• Martin Hawes

    On April 16 Kim Willsher of The Guardian wrote, ‘Notre Dame Cathedral was commissioned by King Louis VII who wanted it to be a symbol of Paris’s political, economic, intellectual and cultural power at home and abroad.’ To the extent that this is true, its construction had nothing to do with the teachings of Jesus and everything to do with the glorification of Earthly power – the very antithesis of those teachings. The building has incalculable cultural value, and should certainly be restored; but unless we see through falsity of organised religion, it will remain less a monument to ‘God’ than to human self-aggrandisement.

  • Sharp Ears

    Collective noun for a gaggle of Guardian critics?

    This group has been assembled to opine on the cathedral’s meaning for us.

    Notre Dame and the culture it inspired – from Matisse to the Muppets
    It mesmerised Proust, terrified Homer Simpson and gave us the Hunchback – Guardian critics celebrate Paris’s gothic masterpiece at the heart of the modern imagination
    Oliver Wainwright, Stuart Jeffries, Peter Bradshaw, Jonathan Jones, Fiona Maddocks, Michael Coveney and Keza MacDonald
    17 Apr 2019

    Nice photo of the window though.

      • Ian

        Olive Wainwright is a very good writer on architecture, as are a couple of others on their subject areas. Decent piece. Anthony Gormley was good on it this morning on Today. i guess you just can’t stand anything Guardian related, although you appear to read it obsessively, if pointlessly.

    • Ken Kenn

      It’s a lovely building and needs to be restored but I’ll guarantee that non of the worthies or commentators will lay a stone or lift a wooden beam.

      Chipped fingernails are not de rigeur amongst the Haute Classes.

      The Artisans will be saying ” What do you mean WE will rebuild it? ”

      Good luck to the Artisans and I hope they charge accordingly for their skills.

      The President does – so why not them.

      En Marche has become En Arrette at the moment.

      Meanwhile an other with skills is walking in the countryside.

      You all know what happened last time.

    • Laguerre

      I can understand the urgent desire to present the fire as an accident, but it is in fact the case, see my 09.46. The space where the fire started is difficult for an outside person to get into.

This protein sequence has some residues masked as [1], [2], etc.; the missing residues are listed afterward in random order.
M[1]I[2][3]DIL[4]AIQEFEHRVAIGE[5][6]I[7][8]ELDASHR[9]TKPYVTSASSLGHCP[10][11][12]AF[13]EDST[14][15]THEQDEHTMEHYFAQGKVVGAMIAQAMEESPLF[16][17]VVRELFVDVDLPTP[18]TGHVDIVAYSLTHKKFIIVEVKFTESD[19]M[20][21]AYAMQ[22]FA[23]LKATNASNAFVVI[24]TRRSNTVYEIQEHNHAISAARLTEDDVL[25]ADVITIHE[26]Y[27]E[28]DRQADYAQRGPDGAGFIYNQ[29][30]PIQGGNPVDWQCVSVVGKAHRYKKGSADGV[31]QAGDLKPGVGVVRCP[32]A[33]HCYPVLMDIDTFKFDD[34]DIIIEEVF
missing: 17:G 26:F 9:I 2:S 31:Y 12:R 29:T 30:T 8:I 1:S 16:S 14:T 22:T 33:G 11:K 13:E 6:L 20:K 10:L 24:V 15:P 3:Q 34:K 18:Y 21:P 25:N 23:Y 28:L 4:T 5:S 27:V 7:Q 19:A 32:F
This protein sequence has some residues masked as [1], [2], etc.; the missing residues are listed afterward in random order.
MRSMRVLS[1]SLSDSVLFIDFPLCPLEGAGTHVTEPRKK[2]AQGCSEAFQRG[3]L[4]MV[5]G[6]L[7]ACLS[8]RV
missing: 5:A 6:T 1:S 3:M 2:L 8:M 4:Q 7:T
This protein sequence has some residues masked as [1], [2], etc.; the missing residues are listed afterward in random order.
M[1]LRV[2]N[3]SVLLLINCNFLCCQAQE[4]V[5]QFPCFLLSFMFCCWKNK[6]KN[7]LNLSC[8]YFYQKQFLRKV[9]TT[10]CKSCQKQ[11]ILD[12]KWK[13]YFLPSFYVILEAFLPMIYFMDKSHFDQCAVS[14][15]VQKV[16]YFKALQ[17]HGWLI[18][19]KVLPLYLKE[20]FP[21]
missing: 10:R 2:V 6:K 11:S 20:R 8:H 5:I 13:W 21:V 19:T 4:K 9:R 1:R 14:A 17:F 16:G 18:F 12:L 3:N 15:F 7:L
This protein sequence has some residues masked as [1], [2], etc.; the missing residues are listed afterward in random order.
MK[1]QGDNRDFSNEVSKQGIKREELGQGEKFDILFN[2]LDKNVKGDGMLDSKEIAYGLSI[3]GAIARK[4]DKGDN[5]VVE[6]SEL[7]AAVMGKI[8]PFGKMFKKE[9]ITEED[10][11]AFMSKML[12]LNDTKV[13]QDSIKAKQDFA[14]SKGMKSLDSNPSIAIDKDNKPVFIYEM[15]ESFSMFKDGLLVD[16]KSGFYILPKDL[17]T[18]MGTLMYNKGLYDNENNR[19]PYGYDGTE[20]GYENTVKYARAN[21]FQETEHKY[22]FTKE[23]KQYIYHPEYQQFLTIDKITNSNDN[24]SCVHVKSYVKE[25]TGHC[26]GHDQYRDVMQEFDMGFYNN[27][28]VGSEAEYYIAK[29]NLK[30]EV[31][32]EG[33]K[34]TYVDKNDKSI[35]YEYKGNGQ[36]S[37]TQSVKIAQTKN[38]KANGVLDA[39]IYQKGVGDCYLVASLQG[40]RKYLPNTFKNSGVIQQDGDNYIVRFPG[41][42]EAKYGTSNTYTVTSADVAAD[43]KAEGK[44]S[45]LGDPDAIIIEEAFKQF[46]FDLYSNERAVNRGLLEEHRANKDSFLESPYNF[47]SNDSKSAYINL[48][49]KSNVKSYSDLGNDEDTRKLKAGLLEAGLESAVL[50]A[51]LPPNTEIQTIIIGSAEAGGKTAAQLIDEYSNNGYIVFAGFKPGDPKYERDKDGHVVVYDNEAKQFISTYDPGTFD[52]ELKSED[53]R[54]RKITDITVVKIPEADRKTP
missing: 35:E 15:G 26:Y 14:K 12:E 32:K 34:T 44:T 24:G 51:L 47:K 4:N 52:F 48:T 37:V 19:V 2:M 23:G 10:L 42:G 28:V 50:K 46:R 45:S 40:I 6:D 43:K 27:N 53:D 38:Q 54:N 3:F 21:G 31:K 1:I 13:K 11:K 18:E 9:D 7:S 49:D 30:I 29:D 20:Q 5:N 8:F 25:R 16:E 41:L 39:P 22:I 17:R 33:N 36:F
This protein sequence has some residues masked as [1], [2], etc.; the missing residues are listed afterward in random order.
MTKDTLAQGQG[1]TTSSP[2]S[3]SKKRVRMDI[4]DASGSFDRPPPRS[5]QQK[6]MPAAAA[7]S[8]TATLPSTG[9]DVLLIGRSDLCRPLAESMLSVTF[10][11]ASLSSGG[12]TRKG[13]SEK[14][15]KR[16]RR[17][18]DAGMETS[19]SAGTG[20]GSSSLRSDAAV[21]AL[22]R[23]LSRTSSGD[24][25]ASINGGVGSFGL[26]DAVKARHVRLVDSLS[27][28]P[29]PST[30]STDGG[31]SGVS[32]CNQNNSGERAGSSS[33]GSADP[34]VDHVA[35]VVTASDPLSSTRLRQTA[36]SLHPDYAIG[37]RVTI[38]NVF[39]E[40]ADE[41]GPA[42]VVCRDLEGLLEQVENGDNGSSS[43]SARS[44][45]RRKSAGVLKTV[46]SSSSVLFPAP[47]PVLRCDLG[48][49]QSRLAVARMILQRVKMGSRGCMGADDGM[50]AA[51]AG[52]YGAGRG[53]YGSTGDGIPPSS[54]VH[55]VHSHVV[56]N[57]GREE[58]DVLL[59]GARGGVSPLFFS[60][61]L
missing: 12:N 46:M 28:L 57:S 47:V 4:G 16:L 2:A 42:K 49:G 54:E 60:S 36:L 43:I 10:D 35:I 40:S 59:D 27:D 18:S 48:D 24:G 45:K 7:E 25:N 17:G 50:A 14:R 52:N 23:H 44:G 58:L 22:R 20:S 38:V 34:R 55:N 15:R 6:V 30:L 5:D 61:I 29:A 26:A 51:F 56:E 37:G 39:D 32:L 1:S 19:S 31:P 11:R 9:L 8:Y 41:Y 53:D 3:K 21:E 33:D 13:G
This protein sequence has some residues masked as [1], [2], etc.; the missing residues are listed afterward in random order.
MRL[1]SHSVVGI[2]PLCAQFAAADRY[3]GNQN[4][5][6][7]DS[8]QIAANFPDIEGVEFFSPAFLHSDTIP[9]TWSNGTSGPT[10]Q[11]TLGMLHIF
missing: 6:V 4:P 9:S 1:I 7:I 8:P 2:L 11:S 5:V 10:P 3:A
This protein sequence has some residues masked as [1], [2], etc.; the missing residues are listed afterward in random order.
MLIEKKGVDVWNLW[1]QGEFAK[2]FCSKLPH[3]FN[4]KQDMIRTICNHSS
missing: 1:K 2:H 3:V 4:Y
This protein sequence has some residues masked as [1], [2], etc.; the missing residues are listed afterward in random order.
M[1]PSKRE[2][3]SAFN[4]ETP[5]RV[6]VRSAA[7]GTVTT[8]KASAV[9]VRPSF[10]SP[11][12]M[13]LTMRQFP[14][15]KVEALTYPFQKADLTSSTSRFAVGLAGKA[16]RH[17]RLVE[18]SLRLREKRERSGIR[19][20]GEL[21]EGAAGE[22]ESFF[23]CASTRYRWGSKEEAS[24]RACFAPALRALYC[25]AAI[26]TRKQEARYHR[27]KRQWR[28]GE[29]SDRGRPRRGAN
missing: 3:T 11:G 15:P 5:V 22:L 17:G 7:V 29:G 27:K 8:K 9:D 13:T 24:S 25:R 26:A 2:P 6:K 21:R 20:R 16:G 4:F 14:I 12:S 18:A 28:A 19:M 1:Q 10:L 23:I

• michael norton

        No problem for a committed arsonist to get up into the roof disguised as a workman, leave a delayed fire bomb.

  • Casual Observer

    Interesting to see the pictures now coming out of the interior of the cathedral. Seems the fire was largely kept from the interior of the cathedral by the stone vaulted ceiling, note the unmelted or even bent candles in the pictures of the altar. The ceiling looks to be breached where the spire fell through, but the debris seems to show that the pompiers must have extinguished it fairly quickly.

    Hopefully the new timber work will employ some sort of fire retardant in its treatment.

    Above everything else, the event will prove a godsend for the burial of awkward news.

  • Doug Scorgie

    Police in Paris are acting on a tip-off that a man wearing a rucksack under his shirt was seen running away from Notr Dame as the fire erupted.

  • N_

    First it was that the judiciary have opened an inquiry into the accidentally started fire at Notre Dame.
    Now it’s that the fire was “probably” started accidentally.
    Certainly several churches have been smashed up since February this year.

    Meanwhile the churches with mainly black congregations in Louisiana, US, that were destroyed by arsonists have received a big spike in donations since the Notre Dame fire. As I said, church attendance in France at the coming Easter weekend will be huge and feelings will be strong too. From resurrection to restoration? You can be sure that Stephen Bannon will be burning the midnight oil and Marine Le Pen will be on her uppers.

    Meanwhile, there’s an elephant in the room: the Extinction Rebellion street actions in Central London. Here’s the big question: how come they managed to seize and HOLD such important sites in central London (Marble Arch, Waterloo Bridge, Parliament Square, Oxford Circus) without being KETTLED? What’s the answer? Are the Tarquins and Jemimas really far better at streetfighting tactics than the Black Bloc, student protestors, and so on? I DON’T think so!

  • Robert

    Wooden roofs like that are a known fire hazard so why don’t they have sprinklers fitted? Once a fire gets going in one it’s next to impossible to extinguish so the emphasis needs to be on prevention.

    • Trowbridge H. Ford

      Why post nonsense which the mods don’t delete? The fire was started by someone or some thing, and then the brave firefighters put it out. You make it sound like it was an accident without any evidence,